When that change really comes, it’s going to cause a lot of dislocation and misery, as all sea changes do, but it’s not going to be the end of books. Not even close. All those games and videos and social media on your devices are a much bigger threat to books than Amazon is. And I think long-form, prose fiction and nonfiction intended to be read linearly (because that’s what we’re really defending here) will survive even those. For awhile at least. For way longer than I need to worry about.
So back to Amazon. I have to say their bullying behavior with Hachette surprises me. Not because they haven’t done things like this before, and not because I think they’re in any way above bullying. But I always say businesses are motivated by either greed or fear. In general they’re motivated by greed on the way up, and by fear on the way down. For a long time now, Amazon has consistently acted out of greed, the publishers out of fear.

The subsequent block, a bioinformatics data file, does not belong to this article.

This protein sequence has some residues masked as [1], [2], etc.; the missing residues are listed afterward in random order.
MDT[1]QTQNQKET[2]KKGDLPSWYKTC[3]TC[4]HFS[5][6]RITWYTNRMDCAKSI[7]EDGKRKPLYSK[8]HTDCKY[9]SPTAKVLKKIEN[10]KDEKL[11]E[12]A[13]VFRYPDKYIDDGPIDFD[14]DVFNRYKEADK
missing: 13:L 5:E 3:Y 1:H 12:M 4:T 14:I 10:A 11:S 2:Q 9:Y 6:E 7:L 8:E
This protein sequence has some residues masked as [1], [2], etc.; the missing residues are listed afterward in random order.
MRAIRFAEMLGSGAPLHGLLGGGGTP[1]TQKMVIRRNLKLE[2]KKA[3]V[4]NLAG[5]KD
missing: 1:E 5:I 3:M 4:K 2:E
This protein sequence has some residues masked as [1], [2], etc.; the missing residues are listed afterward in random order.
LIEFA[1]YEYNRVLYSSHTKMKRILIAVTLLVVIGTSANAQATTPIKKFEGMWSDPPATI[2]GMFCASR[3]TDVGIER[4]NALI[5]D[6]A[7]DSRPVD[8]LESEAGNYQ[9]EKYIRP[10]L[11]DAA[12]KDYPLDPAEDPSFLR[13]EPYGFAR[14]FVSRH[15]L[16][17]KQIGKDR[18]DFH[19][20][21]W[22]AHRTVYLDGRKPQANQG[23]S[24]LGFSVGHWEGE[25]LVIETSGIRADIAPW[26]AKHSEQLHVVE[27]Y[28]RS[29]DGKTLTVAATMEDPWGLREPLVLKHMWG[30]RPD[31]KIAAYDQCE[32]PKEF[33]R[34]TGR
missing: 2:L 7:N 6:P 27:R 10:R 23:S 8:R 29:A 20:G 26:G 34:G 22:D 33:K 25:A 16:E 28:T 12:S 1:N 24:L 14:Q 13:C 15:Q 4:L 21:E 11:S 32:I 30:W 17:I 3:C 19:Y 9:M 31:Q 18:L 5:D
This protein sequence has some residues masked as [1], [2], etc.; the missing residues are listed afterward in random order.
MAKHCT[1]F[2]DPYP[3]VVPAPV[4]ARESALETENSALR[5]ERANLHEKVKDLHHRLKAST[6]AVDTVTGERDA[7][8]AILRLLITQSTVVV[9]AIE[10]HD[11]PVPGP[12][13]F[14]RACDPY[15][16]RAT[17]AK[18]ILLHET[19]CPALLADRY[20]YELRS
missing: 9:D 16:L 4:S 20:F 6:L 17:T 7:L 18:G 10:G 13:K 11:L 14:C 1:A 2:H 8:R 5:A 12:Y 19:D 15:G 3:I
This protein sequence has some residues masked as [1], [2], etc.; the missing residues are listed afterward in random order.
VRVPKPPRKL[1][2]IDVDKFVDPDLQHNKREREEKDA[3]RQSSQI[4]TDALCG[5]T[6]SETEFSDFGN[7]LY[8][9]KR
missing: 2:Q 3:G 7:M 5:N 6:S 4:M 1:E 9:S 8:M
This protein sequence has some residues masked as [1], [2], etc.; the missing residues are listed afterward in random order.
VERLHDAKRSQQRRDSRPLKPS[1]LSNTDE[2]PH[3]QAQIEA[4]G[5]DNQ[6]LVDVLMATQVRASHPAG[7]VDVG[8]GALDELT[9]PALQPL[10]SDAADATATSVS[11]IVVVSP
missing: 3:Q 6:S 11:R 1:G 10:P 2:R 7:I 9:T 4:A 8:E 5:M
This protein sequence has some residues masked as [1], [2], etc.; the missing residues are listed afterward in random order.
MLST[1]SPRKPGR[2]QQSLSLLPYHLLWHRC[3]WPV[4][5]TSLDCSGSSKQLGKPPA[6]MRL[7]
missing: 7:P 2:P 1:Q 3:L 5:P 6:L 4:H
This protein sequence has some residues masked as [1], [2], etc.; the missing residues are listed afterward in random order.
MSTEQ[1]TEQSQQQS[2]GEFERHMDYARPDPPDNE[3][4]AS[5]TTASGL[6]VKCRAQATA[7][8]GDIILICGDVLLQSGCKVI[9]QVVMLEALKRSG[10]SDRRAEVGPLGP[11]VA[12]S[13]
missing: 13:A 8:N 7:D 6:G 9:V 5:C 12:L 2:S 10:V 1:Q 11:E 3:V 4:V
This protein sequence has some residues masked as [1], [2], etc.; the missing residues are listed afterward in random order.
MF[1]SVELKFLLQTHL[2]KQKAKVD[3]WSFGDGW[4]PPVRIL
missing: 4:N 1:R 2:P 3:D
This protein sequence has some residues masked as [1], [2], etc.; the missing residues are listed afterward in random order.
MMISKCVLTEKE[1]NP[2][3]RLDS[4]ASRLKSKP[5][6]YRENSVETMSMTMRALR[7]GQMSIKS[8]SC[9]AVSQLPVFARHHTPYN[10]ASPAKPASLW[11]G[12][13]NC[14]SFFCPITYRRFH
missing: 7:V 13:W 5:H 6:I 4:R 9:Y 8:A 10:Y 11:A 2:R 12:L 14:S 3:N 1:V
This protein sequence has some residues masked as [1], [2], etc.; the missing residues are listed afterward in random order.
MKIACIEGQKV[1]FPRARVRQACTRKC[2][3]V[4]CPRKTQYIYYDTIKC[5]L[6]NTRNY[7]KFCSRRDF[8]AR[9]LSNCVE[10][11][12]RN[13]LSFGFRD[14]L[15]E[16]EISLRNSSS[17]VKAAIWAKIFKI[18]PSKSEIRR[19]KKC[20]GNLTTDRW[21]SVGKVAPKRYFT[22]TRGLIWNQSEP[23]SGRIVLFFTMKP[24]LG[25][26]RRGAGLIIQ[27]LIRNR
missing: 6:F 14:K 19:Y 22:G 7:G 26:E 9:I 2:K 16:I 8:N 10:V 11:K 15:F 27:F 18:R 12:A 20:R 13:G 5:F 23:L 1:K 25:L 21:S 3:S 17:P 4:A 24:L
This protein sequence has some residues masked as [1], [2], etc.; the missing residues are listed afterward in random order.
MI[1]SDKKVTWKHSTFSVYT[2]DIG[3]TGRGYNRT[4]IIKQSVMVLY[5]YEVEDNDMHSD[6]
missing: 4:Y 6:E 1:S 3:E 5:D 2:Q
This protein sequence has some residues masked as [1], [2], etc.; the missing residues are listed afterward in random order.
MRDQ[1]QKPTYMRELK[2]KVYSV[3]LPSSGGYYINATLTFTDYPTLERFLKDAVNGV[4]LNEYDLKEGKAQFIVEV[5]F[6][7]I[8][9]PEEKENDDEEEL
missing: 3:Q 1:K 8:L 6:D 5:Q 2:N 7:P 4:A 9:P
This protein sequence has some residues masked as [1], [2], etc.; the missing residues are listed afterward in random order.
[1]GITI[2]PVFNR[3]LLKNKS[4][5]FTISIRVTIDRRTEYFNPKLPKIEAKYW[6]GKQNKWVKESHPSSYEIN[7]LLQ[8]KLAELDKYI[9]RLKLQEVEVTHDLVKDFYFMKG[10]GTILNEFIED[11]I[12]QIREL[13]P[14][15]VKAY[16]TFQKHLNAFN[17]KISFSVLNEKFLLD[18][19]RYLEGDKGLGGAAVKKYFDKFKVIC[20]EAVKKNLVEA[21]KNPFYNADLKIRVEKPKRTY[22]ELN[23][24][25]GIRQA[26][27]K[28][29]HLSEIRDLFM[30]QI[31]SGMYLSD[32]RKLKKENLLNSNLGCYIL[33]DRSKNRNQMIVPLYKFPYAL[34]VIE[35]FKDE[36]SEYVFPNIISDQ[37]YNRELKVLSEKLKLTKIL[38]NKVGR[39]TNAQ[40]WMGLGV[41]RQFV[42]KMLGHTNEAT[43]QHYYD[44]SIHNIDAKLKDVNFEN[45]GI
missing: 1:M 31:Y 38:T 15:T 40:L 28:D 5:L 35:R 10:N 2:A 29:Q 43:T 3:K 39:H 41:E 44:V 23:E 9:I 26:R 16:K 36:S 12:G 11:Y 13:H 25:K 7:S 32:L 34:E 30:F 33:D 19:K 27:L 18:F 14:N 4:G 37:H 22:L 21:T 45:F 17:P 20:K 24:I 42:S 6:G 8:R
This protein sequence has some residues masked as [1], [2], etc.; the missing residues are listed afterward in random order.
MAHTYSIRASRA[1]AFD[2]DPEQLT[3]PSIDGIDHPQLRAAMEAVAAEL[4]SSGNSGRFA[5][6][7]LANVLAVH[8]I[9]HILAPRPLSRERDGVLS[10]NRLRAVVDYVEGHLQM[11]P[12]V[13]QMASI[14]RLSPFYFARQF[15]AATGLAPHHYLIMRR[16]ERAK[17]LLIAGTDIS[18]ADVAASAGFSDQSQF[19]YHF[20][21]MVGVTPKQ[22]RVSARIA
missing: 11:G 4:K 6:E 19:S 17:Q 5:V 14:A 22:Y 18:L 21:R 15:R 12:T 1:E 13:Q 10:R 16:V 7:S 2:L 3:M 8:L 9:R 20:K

As I said in the beginning, the value of Amazon has always been in its customers, not its goods. And it’s been driven by greed. So where does not selling certain goods to your customers come into it, and even more radically, telling them to shop elsewhere? It doesn’t make any sense. The old Amazon wanted every customer it could get and every penny they would give.
Shooting yourself in the foot is a key indicator (maybe the key indicator) of a business acting out of fear. Which tells me that inside Amazon the pressure to increase profit margins must be intense. Like coal into diamonds pressure.
In the meantime, as a consumer, if you think Amazon is behaving like a jerk, what should you do? You should do what you would do if your favorite convenience store stopped stocking your razor blades. Go down the street. And while you’re there, in that store that stocks your razor blades, do your other shopping, too.